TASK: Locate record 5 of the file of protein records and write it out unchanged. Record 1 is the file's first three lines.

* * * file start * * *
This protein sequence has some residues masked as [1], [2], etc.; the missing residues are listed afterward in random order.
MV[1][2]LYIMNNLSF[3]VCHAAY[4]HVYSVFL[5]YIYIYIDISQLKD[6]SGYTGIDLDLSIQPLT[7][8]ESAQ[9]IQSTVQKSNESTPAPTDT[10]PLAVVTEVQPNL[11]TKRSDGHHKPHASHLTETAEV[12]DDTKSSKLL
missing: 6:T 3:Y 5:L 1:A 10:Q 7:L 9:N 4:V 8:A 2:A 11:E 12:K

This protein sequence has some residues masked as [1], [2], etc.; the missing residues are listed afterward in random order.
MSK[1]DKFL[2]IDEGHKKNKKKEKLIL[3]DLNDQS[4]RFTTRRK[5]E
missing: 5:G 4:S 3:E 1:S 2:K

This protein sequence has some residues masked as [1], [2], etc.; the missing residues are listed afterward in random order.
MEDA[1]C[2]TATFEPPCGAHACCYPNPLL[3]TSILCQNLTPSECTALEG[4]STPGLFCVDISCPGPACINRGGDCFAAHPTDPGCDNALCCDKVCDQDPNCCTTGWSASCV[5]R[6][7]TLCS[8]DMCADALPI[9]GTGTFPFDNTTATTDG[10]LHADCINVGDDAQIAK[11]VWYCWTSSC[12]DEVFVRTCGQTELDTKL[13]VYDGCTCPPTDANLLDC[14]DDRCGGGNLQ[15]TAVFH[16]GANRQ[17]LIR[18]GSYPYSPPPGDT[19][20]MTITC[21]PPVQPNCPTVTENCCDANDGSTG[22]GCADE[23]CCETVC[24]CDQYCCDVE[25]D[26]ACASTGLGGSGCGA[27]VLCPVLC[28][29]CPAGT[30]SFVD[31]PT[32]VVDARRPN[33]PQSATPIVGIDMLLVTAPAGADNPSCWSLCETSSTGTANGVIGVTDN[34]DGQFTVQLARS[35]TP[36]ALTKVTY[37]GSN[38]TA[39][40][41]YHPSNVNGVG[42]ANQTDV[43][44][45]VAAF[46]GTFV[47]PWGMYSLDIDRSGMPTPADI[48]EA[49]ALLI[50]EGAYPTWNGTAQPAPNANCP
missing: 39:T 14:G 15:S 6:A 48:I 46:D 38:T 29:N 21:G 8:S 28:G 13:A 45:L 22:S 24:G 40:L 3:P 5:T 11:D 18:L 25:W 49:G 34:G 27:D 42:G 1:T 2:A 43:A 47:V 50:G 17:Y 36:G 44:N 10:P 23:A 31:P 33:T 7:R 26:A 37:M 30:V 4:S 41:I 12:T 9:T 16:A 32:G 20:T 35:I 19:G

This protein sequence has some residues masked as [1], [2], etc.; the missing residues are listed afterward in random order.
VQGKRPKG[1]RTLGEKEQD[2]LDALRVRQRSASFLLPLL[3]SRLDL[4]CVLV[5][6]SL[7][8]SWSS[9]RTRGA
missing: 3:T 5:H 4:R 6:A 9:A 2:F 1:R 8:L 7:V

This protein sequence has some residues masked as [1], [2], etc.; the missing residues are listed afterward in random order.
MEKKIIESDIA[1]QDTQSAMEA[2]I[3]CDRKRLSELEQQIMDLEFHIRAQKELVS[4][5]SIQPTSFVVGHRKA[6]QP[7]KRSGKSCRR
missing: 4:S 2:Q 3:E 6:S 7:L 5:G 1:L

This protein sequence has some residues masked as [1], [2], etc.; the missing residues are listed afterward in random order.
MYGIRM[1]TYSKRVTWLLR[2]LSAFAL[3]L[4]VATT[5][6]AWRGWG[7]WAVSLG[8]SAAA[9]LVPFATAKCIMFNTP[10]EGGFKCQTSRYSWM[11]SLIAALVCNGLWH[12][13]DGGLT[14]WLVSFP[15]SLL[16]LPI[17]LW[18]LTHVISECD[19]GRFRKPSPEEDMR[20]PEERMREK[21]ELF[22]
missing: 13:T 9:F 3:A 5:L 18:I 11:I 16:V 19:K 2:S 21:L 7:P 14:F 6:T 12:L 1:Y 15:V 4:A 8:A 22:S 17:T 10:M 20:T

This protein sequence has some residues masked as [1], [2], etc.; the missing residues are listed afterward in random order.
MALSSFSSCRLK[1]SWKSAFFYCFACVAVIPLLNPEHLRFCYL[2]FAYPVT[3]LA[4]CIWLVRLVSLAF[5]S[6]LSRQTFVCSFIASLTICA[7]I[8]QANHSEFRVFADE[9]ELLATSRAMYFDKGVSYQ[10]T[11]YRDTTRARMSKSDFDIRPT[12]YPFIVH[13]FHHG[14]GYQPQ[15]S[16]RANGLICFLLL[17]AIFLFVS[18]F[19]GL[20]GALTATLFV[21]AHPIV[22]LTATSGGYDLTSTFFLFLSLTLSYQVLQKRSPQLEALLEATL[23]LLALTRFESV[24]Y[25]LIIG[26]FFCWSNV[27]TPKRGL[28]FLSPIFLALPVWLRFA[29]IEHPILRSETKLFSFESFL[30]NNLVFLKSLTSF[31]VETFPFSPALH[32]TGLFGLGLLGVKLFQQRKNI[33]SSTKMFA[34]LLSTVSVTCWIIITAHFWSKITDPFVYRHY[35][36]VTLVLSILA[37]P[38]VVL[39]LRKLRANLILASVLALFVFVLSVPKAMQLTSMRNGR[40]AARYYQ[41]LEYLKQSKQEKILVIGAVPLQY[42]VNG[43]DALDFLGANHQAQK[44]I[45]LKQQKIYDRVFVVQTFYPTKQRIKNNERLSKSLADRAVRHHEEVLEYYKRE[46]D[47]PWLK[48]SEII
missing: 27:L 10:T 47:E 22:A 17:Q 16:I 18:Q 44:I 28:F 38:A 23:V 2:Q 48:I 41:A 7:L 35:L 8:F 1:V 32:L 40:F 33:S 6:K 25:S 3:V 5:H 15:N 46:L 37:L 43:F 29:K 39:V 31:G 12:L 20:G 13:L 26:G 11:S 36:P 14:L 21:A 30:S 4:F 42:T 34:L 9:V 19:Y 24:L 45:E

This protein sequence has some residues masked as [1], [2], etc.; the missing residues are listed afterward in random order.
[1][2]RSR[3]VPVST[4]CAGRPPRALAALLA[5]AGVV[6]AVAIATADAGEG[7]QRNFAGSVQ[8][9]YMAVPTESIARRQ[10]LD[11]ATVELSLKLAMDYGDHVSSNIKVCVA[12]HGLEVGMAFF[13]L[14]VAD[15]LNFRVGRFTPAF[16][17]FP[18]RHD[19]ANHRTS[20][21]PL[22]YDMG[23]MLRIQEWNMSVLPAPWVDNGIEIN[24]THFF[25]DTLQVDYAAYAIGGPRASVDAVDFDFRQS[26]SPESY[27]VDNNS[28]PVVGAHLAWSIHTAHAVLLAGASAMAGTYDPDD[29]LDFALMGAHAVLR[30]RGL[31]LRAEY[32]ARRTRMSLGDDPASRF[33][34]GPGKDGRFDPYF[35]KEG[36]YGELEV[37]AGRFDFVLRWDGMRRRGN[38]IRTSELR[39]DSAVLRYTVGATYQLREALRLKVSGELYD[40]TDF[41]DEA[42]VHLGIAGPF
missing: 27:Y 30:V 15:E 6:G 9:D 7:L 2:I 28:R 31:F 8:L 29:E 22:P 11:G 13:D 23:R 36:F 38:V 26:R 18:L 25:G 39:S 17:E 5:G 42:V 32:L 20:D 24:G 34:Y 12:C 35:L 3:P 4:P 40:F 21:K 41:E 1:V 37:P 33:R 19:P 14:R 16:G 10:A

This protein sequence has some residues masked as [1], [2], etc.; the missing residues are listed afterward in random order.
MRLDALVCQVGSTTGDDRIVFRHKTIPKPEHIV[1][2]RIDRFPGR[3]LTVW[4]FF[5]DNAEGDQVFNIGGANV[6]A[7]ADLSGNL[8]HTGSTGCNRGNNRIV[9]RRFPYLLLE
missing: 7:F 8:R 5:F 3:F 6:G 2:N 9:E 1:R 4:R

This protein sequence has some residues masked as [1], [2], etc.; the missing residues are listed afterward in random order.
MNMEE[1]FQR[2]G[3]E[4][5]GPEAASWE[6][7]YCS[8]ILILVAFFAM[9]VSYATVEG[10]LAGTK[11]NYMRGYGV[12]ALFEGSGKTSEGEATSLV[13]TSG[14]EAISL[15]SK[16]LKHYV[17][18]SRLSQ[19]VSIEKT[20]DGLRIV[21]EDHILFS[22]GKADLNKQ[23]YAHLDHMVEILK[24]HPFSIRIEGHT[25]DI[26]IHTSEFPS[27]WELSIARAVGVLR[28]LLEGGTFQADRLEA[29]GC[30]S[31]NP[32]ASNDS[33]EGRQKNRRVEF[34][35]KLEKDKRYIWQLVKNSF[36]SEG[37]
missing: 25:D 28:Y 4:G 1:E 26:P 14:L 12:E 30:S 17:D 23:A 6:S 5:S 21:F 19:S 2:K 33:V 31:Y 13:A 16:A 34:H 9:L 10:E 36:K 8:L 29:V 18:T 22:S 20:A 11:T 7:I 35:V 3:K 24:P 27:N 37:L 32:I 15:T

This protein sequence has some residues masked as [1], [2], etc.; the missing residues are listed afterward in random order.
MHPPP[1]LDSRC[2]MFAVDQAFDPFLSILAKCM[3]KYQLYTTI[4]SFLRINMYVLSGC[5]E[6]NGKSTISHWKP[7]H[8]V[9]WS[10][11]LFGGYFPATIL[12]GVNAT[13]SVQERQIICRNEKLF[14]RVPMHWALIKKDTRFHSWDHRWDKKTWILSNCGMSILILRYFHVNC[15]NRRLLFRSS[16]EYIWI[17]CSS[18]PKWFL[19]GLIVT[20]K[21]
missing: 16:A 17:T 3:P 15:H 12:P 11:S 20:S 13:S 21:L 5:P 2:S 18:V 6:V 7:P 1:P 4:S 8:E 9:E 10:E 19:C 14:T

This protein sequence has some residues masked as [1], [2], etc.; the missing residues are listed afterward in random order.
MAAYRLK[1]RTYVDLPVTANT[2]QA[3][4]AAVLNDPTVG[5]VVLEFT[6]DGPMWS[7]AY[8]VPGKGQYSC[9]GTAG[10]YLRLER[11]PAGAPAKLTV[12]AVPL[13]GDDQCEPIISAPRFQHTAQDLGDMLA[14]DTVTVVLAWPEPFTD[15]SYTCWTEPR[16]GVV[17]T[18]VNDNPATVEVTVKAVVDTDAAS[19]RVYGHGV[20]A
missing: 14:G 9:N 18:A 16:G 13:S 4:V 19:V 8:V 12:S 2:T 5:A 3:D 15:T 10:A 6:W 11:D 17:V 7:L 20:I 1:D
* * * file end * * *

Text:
This protein sequence has some residues masked as [1], [2], etc.; the missing residues are listed afterward in random order.
MEKKIIESDIA[1]QDTQSAMEA[2]I[3]CDRKRLSELEQQIMDLEFHIRAQKELVS[4][5]SIQPTSFVVGHRKA[6]QP[7]KRSGKSCRR
missing: 4:S 2:Q 3:E 6:S 7:L 5:G 1:L